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Kansas had always been a progressive state. Its history proves that. But progressiveness is a spiritual attitude and by its very nature its material environment is constantly changing. Thus it was as possible for progressiveness to exist and flourish twenty-five or thirty years ago when Kansas was beset by mortgages, whirlwinds and sod houses, as in the present era of comfortable substance and prosperity. Hence it is possible to refer to the late Martin Mohler’s distinction as one of the most progressive secretaries of the State Board of agriculture Kansas ever had without disparaging in any sense the accomplishment of his honored son, Jacob C. Mohler, who is the present secretary of the State Board of agriculture.
Martin Mohler came to Kansas in the early days in 1871, and for three terms, six years, was secretary of the board of agriculture, from January, 1888, to January, 1894. In the fourteenth biennial report of the Kansas State Board of Agricultore is found an appropriate tribute to his life and its activities, written by a man who had known him practically ever since he came to Kansas, and from that article is adopted the following sketch for publication in the Standard History of Kansas.
Martin Mohler was born in Cumberland County, Pennsylvania, March 20, 1830, and died at Topeka, Kansas, March 20, 1903.
During his boyhood he availed himself of every opportunity of securing an education, finally graduating from the Northwestern University at Evanston, Illinois, being one of the three members of the second graduating class of that institution. He then returned to Pennsylvania and engaged in teaching, it being his ambition to devote his life to educational work, but for sufficient ressons he relinquished his cherished purpose.
For a man of his energy, the slow movement of affairs in an old established community like Pennsylvania made him restless; so he followed the course of empire westward, locating in Osborne County, Kansas, in 1871, securing a half section of land which he improved, surrounding it with hedges, and planting trees and flowers, so that the passersby in those early days were attracted to it as a traveler in a desert is attracted to an oasis.
Looking into the future, he was impressed with the responsibility resting upon the first settlers, advocating the importance of laying broad, deep and secure the foundations of all institutions in the county, so that those coming after could more firmly build the superstructure.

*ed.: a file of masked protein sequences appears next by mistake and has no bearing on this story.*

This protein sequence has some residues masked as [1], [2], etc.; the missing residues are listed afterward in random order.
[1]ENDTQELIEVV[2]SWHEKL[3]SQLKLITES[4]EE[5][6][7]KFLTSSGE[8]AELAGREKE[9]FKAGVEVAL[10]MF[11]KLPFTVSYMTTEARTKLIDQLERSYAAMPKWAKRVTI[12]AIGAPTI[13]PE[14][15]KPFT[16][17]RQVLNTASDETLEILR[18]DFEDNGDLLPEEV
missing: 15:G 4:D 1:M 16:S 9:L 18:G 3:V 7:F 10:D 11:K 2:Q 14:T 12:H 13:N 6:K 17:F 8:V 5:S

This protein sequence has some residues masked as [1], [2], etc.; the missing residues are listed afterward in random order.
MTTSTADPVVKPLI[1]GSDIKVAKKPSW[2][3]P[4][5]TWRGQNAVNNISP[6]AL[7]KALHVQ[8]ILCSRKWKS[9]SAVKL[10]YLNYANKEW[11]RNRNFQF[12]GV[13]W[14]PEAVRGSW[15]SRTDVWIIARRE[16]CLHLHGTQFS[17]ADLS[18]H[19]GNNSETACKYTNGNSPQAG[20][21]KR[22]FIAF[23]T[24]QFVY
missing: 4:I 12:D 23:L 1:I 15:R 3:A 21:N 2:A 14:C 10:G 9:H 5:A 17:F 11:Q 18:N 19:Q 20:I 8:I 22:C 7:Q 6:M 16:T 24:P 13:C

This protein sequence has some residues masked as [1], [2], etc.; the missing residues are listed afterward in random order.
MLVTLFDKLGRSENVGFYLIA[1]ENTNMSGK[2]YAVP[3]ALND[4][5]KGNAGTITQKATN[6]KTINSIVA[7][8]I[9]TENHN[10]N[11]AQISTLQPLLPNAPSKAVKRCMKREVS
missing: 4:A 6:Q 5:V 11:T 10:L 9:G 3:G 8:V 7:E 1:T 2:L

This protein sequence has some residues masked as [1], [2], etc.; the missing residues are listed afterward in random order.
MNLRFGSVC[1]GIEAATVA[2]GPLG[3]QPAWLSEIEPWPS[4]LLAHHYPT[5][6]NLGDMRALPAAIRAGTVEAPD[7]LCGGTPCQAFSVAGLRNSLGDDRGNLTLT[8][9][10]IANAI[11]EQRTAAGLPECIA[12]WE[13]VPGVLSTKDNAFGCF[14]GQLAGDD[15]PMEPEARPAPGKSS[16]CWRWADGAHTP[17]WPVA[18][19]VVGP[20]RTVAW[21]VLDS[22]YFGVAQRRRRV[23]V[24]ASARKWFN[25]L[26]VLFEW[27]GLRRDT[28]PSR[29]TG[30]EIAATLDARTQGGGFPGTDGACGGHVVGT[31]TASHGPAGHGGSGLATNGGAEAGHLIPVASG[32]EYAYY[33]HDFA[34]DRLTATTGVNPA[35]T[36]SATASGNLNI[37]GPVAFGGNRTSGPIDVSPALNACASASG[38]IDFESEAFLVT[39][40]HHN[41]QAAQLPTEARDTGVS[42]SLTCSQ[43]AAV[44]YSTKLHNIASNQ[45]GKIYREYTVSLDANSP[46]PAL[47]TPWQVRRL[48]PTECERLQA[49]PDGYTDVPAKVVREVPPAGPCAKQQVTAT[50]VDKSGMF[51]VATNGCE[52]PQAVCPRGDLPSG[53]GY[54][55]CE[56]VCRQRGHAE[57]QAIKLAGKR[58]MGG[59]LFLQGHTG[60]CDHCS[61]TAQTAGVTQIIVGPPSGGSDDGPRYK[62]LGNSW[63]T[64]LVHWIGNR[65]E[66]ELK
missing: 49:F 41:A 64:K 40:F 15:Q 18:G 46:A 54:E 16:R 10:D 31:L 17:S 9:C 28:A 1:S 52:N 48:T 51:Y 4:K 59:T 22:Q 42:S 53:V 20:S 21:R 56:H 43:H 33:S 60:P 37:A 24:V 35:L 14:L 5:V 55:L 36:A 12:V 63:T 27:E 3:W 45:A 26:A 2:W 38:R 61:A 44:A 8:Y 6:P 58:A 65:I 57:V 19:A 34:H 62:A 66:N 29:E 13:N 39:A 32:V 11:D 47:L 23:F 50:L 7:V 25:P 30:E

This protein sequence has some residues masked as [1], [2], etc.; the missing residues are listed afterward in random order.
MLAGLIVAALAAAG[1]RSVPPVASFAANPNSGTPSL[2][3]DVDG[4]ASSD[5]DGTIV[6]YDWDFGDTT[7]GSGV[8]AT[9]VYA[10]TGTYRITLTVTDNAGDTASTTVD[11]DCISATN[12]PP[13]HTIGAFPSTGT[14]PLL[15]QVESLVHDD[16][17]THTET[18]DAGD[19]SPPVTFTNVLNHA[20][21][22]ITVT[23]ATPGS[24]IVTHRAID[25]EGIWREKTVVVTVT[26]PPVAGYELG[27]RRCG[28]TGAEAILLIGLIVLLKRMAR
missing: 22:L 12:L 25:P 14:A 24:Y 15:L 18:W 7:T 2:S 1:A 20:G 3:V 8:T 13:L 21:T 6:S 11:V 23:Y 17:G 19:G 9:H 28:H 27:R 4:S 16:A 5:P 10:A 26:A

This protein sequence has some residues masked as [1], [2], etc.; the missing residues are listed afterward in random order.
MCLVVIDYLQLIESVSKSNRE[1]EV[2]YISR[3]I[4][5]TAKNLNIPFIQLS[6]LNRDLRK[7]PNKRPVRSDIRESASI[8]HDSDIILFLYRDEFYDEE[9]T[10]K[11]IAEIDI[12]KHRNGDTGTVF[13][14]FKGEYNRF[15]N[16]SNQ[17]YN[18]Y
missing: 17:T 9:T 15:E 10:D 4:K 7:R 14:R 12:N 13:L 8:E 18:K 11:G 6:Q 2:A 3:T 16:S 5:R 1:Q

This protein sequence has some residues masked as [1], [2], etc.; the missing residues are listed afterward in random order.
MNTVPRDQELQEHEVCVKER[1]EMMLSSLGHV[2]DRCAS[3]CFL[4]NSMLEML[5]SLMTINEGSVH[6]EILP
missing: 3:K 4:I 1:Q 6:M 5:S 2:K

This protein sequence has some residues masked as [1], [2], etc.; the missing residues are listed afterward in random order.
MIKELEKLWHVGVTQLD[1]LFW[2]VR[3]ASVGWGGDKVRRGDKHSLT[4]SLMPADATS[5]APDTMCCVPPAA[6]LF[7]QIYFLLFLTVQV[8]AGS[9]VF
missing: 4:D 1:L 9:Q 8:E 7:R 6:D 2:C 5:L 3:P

The hardships of those early days were severe, causing many to surrender and return to the place whence they came, but with a sublime faith he did not murmur nor complain, continuing the work with energy, hope and good cheer.
He held several positions of trust in Osborne County, where he resided until elected secretary of the State Board of Agricnlture in 1888, when he moved to Topeka, where he resided till death.
During his regime as secretary he realized that methods in Kansas farming required many changes, so that he untiringly applied himself to the study of soils, seeds and seasons, suggesting many improved methods that have helped to make Kansas one of the best agricultural states in the Union. The sixth biennial report, issued under his direction, was awarded a medal and diploma at the Paris Exposition in 1889, as the best of its kind in the world. A man entitled to this recognition had not lived in vain.
Mr. Mohler was a man of culture and refinement, strong character and sterling intergrity. He settled all questions of public and private affairs by the one test, Is it right and never on the ground of the best policy. He was a firm believer in the golden rule and practiced it in his dealings with men. He was a Mason, and belonged to other fraternal societies. As a member of the Presbyterian Church he endeavored to fashion his life in harmony with the teachings of the Nazarene, with an earnest desire to develop in his own life the best qualities of mind and heart and work for the elevation of mankind.
Like all thinkers, he had times of depression; however, such times were as a passing cloud; he never remained low in the valley eovered by the damps and mildews of misanthropy; and while his nature was somewhat ecstatic, he seldom sought the glittering pesks on the mountain top, preferring to live midway on the mountain side, where the genial rays of the sun might rest upon his habitation and where the influence of the extreme would not disturb the serenity of his life. He was eminently social, enjoying the companionship of friends, whom he entertained with his accumulated knowledge and cheared with his optimism.
At his death he was survived by his widow, two daughters and two sons: Margaret L., Mrs. W. A. Neiswanger; Laura A., Mrs. Rev. H. C. Buell; Jacob C. Mohler and Frank M. Mohler.